With HCQ, there are multiple layers of noise to disentangle. Best I've got, and I've been watching this for months, is that HCQ and antivirals, in general are somewhat useful before you get infected or extremely early in the infection. They don't cure anything and nobody expected them to. They're also not appropriate to give to people by the time they show up to the hospital. By then it's too late.
That's general advice that has nothing to do with CV-19. It might be relevant that some of these drugs have been around for over 100 years and while not mundane and harmless, they have well-known safety profiles. (Other drugs that might be included in this group would be Tamiflu, or Acyclovir)
So that's the general advice you might get a year ago if you went out with a doctor and had a couple of beers. As you know, however, the HCQ thing especially got severely political. Suddenly we were seeing studies where doctors gave large doses to ICU patients, and implemented a lot of other protocols that made no sense, probably ended up hurting people, but made for good headlines.
As an outsider, there seemed to be a sort of "competition" in some parts of the academic community to come up with various papers that could technically be called scientific, but existed much more as a publicity vehicle. I could easily count a couple of dozen studies, on various topics, that were not of a high quality. I imagine there are all sorts of reasons for that.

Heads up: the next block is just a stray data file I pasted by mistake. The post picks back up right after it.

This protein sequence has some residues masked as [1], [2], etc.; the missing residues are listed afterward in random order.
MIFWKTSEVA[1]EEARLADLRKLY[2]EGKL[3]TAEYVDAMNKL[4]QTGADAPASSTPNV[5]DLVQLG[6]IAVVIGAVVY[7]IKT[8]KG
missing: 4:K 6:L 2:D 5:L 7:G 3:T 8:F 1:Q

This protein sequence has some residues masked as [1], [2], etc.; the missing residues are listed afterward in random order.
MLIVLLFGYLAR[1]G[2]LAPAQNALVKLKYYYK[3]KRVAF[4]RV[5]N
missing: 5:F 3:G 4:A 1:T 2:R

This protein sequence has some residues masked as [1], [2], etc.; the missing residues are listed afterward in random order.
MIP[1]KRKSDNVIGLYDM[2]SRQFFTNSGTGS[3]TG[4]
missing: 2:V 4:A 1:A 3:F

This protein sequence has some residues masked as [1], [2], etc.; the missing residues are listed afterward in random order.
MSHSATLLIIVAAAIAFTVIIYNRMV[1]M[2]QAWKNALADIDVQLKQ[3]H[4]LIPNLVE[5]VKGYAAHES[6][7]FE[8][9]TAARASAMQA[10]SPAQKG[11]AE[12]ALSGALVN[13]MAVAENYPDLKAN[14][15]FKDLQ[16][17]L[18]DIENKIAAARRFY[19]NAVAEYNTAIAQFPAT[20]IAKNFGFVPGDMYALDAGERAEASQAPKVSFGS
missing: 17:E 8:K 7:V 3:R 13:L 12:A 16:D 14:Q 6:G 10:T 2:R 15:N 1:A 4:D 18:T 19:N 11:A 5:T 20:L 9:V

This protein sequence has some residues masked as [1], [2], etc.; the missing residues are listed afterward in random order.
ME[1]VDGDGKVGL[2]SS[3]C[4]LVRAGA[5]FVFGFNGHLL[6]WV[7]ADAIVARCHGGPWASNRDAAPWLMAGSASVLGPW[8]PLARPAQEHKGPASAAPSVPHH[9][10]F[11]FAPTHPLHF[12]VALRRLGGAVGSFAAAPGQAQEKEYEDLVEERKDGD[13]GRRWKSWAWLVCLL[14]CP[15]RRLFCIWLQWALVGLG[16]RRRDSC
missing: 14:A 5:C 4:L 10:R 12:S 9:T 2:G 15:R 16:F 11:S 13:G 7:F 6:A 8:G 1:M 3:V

Now we're reaching the apex of this small deviation in the mainstream of scientific research. We've got tons of data of dubious provenance being distributed to various studies to say things we're already primed to hear. It was only because a lot of people took the time to call bullshit that this was caught. Congrats to the folks that did that work.
I have no opinion about any of these drugs, but that's my evaluation of the technical quality of the discussion in the area you bring up. I think the it will eventually will all work out, and it's going to make a hell of a story to tell. But we've got a ways to go yet for all of the systems involved to adapt as they need to. We've made great progress. In many ways, CV-19 was not the pandemic everybody was expecting, and it was quite difficult for many organizations to change gears as quickly as required.